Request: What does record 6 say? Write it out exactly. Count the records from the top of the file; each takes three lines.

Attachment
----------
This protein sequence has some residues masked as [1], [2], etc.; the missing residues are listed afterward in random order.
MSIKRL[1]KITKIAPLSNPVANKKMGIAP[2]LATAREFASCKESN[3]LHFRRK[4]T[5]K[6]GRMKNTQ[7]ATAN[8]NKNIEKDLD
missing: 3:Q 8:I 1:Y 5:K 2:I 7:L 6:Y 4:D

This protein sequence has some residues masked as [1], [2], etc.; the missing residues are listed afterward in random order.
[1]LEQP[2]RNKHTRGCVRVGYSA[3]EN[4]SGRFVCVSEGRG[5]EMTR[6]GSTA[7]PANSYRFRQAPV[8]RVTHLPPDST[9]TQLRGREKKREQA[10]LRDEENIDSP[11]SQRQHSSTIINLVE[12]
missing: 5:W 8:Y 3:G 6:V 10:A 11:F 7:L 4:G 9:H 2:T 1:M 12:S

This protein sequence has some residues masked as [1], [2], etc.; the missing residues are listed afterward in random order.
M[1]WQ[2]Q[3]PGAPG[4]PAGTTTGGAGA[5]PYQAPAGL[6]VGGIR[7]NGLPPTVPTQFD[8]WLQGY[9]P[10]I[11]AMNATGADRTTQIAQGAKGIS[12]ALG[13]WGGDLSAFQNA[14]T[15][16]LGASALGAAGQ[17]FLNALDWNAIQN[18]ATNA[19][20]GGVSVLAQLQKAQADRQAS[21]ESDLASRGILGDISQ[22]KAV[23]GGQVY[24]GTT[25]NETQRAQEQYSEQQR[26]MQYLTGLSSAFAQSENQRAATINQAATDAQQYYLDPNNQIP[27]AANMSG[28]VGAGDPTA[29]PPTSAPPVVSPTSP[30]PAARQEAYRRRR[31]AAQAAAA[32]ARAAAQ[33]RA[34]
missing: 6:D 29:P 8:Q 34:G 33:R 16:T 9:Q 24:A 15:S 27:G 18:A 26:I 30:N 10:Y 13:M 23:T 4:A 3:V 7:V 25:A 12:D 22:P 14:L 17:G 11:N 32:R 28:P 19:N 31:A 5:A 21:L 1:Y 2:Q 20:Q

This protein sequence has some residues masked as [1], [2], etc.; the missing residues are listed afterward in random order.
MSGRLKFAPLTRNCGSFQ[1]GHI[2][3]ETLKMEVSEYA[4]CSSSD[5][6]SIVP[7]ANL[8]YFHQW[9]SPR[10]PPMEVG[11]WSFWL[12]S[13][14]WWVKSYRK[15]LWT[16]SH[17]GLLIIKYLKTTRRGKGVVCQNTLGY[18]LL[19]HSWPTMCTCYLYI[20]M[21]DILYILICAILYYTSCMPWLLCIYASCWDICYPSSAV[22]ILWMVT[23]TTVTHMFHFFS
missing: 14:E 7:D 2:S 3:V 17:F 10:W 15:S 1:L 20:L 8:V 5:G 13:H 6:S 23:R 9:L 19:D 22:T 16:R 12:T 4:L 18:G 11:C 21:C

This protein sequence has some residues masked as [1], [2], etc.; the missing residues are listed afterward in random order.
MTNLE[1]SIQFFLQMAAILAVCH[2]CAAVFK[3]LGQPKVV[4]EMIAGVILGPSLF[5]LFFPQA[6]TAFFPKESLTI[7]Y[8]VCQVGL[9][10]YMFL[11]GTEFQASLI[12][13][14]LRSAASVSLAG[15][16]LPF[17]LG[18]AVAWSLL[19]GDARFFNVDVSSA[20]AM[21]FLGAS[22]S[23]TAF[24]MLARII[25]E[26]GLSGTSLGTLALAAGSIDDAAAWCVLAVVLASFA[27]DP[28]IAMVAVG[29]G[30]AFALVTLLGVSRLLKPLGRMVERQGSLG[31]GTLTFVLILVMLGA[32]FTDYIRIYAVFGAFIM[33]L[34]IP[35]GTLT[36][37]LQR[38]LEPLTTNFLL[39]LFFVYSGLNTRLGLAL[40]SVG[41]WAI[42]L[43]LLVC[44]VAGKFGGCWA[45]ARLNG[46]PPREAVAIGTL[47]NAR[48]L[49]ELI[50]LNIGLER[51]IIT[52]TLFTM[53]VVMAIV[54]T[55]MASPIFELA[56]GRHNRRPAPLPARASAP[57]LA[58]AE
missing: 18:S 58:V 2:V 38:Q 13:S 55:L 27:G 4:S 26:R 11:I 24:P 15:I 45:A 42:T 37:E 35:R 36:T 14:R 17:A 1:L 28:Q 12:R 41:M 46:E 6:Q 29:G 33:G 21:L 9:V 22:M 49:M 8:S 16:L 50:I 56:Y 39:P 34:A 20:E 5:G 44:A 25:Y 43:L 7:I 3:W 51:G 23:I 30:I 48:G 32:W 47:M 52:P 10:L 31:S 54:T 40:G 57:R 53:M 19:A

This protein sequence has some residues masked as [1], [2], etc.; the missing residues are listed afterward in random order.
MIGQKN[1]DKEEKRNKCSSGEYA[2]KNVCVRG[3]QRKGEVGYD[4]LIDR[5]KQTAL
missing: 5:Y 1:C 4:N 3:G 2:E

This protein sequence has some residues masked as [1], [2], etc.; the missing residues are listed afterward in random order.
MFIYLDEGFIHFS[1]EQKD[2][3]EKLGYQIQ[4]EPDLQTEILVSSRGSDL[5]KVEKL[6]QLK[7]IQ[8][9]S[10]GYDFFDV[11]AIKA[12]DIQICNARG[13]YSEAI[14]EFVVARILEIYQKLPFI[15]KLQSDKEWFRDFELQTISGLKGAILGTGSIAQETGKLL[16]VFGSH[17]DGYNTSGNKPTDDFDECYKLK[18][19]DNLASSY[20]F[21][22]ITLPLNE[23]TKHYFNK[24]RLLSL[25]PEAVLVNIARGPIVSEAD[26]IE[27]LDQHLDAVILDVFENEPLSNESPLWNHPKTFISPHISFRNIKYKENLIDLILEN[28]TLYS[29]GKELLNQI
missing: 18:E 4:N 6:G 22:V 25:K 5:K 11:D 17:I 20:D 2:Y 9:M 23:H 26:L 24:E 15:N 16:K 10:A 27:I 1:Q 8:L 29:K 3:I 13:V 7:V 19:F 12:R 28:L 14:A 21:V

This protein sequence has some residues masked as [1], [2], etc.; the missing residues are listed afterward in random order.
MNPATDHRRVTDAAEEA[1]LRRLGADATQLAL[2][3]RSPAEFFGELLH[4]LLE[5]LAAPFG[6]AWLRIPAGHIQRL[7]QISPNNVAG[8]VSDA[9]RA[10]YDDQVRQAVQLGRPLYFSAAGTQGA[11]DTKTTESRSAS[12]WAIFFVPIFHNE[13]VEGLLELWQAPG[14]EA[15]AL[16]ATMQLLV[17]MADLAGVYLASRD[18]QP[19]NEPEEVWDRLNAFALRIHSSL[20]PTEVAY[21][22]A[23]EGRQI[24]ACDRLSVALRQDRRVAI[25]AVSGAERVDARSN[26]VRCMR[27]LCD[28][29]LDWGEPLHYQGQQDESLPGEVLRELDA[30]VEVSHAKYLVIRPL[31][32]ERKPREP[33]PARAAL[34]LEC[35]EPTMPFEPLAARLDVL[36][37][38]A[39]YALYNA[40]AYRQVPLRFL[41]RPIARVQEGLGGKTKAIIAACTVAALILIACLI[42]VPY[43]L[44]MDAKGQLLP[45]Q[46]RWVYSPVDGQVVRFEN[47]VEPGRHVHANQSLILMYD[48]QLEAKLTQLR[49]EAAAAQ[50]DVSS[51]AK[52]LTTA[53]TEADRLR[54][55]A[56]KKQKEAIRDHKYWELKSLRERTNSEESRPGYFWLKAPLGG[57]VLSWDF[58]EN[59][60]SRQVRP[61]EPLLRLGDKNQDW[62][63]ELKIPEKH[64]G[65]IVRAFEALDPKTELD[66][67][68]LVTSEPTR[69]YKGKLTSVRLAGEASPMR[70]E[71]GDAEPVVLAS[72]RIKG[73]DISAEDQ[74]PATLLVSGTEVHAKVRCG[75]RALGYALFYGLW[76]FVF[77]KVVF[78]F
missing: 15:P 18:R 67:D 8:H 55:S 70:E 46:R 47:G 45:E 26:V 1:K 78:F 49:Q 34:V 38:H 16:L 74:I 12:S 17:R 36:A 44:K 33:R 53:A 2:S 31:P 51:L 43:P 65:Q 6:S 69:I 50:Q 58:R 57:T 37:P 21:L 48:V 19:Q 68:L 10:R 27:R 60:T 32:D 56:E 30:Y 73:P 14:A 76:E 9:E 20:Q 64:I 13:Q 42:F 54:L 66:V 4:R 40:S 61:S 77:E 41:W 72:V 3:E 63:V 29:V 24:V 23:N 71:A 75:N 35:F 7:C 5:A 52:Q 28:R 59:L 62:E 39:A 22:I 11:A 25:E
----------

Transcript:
This protein sequence has some residues masked as [1], [2], etc.; the missing residues are listed afterward in random order.
MIGQKN[1]DKEEKRNKCSSGEYA[2]KNVCVRG[3]QRKGEVGYD[4]LIDR[5]KQTAL
missing: 5:Y 1:C 4:N 3:G 2:E